There is no doubt that technology has empowered us and brought a humongous amount of data to our fingertips. But experts around the world are concluding that overuse of Internet and tools to access it – tablets, smartphones – are beginning to take their toll on our mental health.
“Our digital existence should complement our real existence, not replace it,” says David Ryan Polgar, digital lifestyle expert and co-founder of the blog, Overplugged.org. “The difficulty is that there are no barriers to prevent digital technology from completely overwhelming our life.” A 2006 study at Stanford University found that one in eight Americans had trouble staying away from the Internet for several days in a row. Moreover, approximately 6% of the respondents in the study felt their Internet use was adversely affecting their relationships.
But don’t worry. It’s never too late to make amends. Here are some top-notch suggestions to help you unplug and take control of your life:
- Reflect, reflect, reflect: Start by assessing what kind of relationship you share with technology. This quiz by Capio Nightingale Hospital in London can help you figure out if you’re clinging too much to the world of gadgets. Counselor Karla Helbert, MS, LPC, suggests asking yourself these questions: Are other important things suffering because of my online activity? Have I struggled to meet deadlines for work or missed something I was responsible for due to being online? If you answered yes to either of these, it is time for some intervention.
- Create tech-free zones: At any given time, you are surrounded by at least four to five gadgets. Time to de-clutter. “If you wanted to eat fewer cookies for a physical diet, you wouldn’t keep a cookie in your pocket all the time,” says Polgar. The first place to start could well be your dinner table. “A smartphone that is vibrating on the table will serve as an unhealthy distraction to actually connecting with the people across the table,” says Polgar. When you’re about to dine next time, leave your iPads and iPhones in the bedroom and try to enjoy your meal with your companions, without worrying about how many comments you’ve received in response to your latest Facebook post.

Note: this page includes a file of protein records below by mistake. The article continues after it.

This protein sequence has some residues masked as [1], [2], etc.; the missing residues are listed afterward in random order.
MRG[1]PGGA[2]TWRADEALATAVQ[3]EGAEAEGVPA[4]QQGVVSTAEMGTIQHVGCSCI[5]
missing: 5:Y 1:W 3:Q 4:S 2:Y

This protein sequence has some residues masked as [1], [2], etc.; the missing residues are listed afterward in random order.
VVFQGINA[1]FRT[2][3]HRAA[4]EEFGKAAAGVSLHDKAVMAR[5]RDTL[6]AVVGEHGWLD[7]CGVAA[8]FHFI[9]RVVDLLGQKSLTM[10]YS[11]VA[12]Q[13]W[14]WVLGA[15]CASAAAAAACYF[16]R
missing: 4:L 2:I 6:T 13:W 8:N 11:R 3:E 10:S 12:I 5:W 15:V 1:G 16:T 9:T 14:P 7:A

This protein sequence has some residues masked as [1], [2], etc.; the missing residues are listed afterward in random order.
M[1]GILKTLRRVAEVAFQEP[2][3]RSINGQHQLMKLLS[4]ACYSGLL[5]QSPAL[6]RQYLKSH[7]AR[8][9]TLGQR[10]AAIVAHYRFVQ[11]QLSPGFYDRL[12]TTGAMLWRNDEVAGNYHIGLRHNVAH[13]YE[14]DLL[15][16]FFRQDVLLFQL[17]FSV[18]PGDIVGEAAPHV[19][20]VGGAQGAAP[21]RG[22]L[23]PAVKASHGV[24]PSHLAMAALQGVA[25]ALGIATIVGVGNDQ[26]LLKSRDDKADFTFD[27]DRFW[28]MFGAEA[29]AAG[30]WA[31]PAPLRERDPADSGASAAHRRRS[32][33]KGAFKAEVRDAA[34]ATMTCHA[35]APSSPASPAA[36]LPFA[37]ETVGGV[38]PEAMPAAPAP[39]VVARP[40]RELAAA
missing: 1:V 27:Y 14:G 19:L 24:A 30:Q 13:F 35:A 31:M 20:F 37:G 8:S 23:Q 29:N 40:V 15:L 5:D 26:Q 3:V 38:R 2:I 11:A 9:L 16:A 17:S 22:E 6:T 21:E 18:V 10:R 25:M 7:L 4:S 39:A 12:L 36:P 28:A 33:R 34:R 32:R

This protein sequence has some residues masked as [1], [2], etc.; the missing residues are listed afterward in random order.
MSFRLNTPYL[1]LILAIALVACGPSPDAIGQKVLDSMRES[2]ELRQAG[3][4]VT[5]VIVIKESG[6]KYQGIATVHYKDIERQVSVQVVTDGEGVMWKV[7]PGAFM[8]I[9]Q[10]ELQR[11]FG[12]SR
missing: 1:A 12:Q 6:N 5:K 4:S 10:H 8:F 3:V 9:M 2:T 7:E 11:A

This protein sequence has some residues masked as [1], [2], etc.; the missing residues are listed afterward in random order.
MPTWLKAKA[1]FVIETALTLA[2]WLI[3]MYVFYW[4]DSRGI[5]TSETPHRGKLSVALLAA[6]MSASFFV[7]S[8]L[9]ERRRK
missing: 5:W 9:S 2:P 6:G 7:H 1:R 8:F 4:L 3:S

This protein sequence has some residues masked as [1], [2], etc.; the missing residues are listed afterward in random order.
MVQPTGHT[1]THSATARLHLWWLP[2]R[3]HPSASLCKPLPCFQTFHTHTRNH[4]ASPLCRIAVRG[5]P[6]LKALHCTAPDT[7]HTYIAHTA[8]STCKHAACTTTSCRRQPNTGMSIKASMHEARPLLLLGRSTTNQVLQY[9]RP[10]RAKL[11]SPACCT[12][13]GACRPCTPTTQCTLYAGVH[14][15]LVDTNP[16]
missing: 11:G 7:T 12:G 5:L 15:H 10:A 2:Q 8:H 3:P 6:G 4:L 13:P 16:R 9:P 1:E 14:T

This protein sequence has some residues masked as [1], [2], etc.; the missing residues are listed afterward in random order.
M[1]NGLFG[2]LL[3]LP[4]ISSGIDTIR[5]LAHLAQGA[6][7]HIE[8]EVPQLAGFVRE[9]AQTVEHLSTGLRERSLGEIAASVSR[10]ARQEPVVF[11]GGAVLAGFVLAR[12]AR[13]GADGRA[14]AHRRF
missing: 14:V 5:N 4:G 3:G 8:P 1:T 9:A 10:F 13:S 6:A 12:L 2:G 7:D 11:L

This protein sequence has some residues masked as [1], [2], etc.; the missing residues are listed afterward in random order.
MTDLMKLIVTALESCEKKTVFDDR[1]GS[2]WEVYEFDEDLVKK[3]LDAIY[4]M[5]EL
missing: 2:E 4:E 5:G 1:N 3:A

- Break time-sapping tech habits: Compulsive e-mail checking is one of the many bad habits technology has given us. “Once habits are established, the habit learning system suggests the action whenever you are in that situation,” says Art Markman, Ph.D., professor of psychology and marketing at the University of Texas at Austin. “You cannot simply choose not to engage in that action.” Breaking a habit takes some work. For example, to get rid of the habit of constantly checking mail, Markman suggests setting a timer in the morning and checking your email for only 15 minutes. “Then, move on to do bigger projects like writing, reading, or learning a new skill,” he says. Rinse, repeat.
- Learn gradual detachment: Have you ever felt restlessness when you couldn’t go online because of the Internet servers being down? “The perceived need to be online is not an actual or physical need, but what we tell ourselves about that perceived need creates anxiety,” says Helbert. “Checking and being on the device automatically relieves the anxiety that builds up when the person is away from the device, but only in the short-term.” Here’s how to treat tech anxiety: Ask a friend to quietly notice how long you can go without checking devices. Once you know your baseline period, you can try extending it by five minutes each day. When you feel restless and can’t wait to check gadgets, calm yourself by statements like, “This is anxiety, it will pass.” Gradually, you’ll notice you can stay away from gadgets and social media for longer durations – and still be happy.
- Use positive technology: While this may seem like counterintuitive advice, some tech tools can actually help you manage your time better. For example, if Google Chrome is your browser, you can install the StayFocusd app to keep tabs on the time you spend on certain websites. Or try the My Minutes app for Android and iPhone that helps you time real-life personal and professional activities, such as exercise, cleaning or studying. These applications and similar ones are especially valuable if your work requires the use of a computer.
Do you think your use of technology has gotten out of hand? Would you be willing to try these solutions? We’d love to hear about your experiences with detoxing from technology – sound off in the comments!